The market is growing fast, and it's hard to keep pace with its rapid innovation, so the regulators definitely have their work cut out. As we've seen, significantly more progress has been made in terms of developing a regulatory framework for stablecoins – for example, the important work by the Bank of England.
The Bank for International Settlements announced in a recent report that major regulators around the world are likely to agree a global framework for crypto this year. Undoubtedly, discussions about the high-level principles for cryptocurrency and DeFi have intensified in recent months. The pace at which rules are developing in individual jurisdictions has also strengthened the urgency for delivering a global framework.
The risk in 2022 is that large jurisdictions, like Europe, the UK, the US, and China, will keep moving forward but actually along different tracks, and that each jurisdiction will produce a regulatory system which is globally inconsistent, unfortunately.
There's a high risk that different approaches adopted in different jurisdictions could create an opportunity for regulatory arbitrage, where films – where firms, I should say – and individuals pick the most advantageous places for their specific business.
This situation would not be in the best interests of this exciting and very global industry. So, the regulators really need to communicate with each other and create a consensus way forward. Time is clearly of the essence.
In view of the increasing adoption of crypto assets, especially as a volatile investment asset in the case of unbacked cryptocurrencies like Bitcoin, but also as an instant instrument in the case of stablecoin, the need for proper regulation and clear rules is becoming increasingly urgent. Only this way, we will be able to reduce uncertainty and minimise the risk of financial instability.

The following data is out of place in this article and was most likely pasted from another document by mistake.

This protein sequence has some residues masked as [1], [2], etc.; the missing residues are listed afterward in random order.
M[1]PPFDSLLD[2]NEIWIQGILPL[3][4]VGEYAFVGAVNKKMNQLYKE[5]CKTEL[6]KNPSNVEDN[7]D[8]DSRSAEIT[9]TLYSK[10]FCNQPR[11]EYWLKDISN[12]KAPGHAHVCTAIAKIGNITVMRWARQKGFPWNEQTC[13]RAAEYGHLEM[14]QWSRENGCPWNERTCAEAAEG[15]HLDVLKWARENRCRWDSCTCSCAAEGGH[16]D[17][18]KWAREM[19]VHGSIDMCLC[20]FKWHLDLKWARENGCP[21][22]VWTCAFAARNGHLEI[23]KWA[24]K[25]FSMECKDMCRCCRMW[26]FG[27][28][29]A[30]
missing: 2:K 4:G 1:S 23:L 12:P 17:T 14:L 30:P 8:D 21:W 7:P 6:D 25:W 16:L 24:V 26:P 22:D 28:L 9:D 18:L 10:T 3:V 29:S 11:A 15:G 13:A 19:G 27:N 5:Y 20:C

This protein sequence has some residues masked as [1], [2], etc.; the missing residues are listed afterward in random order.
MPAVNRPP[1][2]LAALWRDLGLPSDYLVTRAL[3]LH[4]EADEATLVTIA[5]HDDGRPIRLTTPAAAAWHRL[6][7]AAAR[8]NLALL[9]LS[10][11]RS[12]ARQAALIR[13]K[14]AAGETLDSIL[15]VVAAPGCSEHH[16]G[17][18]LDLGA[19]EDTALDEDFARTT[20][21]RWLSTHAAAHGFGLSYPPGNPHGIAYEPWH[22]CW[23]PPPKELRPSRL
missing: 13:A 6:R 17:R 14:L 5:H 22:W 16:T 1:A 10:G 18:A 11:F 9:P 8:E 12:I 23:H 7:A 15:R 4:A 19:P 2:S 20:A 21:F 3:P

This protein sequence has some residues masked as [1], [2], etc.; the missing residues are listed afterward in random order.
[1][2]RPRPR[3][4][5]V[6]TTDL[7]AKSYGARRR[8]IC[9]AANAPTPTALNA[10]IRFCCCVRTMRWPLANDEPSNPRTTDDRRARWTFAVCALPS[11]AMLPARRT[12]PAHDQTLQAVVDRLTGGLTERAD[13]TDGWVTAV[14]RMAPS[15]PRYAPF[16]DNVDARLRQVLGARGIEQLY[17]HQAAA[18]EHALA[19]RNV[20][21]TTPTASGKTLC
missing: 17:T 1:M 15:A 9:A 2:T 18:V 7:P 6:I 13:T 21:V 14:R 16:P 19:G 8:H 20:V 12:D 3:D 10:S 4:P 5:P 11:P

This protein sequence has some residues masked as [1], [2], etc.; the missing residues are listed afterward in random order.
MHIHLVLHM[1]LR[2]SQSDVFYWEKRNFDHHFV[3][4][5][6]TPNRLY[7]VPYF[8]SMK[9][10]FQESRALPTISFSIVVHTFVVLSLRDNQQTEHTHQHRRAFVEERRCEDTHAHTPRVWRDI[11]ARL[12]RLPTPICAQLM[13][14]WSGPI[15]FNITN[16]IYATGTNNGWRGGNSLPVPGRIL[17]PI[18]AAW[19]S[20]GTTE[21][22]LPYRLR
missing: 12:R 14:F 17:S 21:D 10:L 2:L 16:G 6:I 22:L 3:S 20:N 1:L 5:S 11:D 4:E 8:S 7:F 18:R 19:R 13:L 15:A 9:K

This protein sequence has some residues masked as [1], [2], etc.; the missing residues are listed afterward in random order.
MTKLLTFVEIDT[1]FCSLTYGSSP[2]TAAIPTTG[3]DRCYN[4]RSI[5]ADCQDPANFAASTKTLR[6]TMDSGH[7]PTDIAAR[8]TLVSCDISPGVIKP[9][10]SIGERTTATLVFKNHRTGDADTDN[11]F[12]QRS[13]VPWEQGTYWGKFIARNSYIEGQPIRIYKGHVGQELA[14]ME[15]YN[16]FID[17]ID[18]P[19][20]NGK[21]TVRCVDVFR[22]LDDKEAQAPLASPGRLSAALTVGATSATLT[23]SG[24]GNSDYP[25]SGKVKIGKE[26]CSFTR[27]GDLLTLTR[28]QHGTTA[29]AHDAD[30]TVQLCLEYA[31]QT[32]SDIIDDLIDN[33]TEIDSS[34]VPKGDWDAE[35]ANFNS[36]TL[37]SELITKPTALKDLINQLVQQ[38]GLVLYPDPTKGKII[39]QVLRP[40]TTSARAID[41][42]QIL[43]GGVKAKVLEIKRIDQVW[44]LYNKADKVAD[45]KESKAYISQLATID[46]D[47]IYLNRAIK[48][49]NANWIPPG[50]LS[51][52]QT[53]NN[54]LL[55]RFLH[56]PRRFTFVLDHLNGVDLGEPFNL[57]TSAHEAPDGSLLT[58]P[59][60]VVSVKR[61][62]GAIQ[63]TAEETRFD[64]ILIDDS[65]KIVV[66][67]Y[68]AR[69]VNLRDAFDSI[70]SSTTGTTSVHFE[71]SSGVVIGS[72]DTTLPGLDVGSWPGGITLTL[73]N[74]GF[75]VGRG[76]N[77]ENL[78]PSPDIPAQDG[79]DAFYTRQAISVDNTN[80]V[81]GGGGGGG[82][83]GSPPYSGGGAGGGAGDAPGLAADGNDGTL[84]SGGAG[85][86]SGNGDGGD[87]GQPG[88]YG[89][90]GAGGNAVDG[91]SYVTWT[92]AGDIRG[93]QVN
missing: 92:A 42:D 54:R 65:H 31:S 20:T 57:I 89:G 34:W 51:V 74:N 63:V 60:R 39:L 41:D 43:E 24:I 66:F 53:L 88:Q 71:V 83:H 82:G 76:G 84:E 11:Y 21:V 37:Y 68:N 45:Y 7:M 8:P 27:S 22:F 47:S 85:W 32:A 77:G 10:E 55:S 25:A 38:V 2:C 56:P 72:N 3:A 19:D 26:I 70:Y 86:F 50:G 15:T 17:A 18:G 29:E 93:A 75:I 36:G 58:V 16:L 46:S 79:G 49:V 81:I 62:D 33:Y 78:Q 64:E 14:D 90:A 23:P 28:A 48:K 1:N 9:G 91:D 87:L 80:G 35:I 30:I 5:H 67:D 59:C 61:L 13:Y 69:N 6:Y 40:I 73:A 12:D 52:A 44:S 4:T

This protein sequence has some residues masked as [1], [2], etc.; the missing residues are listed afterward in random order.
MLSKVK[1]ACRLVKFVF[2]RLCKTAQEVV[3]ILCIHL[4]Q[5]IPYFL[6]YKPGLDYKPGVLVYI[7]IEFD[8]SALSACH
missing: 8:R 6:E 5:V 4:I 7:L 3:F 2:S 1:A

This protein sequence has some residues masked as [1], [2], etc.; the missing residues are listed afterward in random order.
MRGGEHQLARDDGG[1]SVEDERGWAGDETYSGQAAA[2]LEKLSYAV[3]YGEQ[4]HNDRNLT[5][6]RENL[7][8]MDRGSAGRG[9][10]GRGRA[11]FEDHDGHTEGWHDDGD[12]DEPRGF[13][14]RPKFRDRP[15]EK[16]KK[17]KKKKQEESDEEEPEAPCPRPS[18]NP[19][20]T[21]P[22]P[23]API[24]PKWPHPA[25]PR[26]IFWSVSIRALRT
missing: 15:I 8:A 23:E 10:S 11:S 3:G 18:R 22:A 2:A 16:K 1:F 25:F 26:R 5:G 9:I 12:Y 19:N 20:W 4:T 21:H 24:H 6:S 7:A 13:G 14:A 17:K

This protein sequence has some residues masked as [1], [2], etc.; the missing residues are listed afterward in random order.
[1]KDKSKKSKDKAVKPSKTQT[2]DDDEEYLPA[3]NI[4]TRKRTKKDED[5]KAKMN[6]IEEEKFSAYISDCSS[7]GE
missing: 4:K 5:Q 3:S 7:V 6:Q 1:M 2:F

Jacqueline Powell: Thank you so much, Marcus, for sharing your views, and thank you for joining us today.
Marcus Hughes: Thank you, Jacqui. I look forward to the next podcast.
Jacqueline Powell: For our listeners, if you've enjoyed this podcast, I'd like to recommend you listen to other podcasts on blockchain and central bank digital currencies, which Marcus recorded over the last few months, but that's all for today from the Payments Podcast. We'll be back soon, with more insights on the changing payments landscape. Thank you and goodbye.
Blockchain and its assets have made their way into the financial services industry and are a topic that everyone wants to know more about. In this part 1 of our 2-part series Marcus Hughes, Head of Strategic Business Development at Bottomline, lays out the foundation of essential cryptocurrencies such as consumer protection, data protection, and fraud protection.
Marcus Hughes, Head of Strategic Business Development at Bottomline, talks about all things we need to know about Central Bank Digital Currencies (CBDC's). In this part 1/2, learn about CBDC's, their risks, how they differ from other digital currencies, and much more.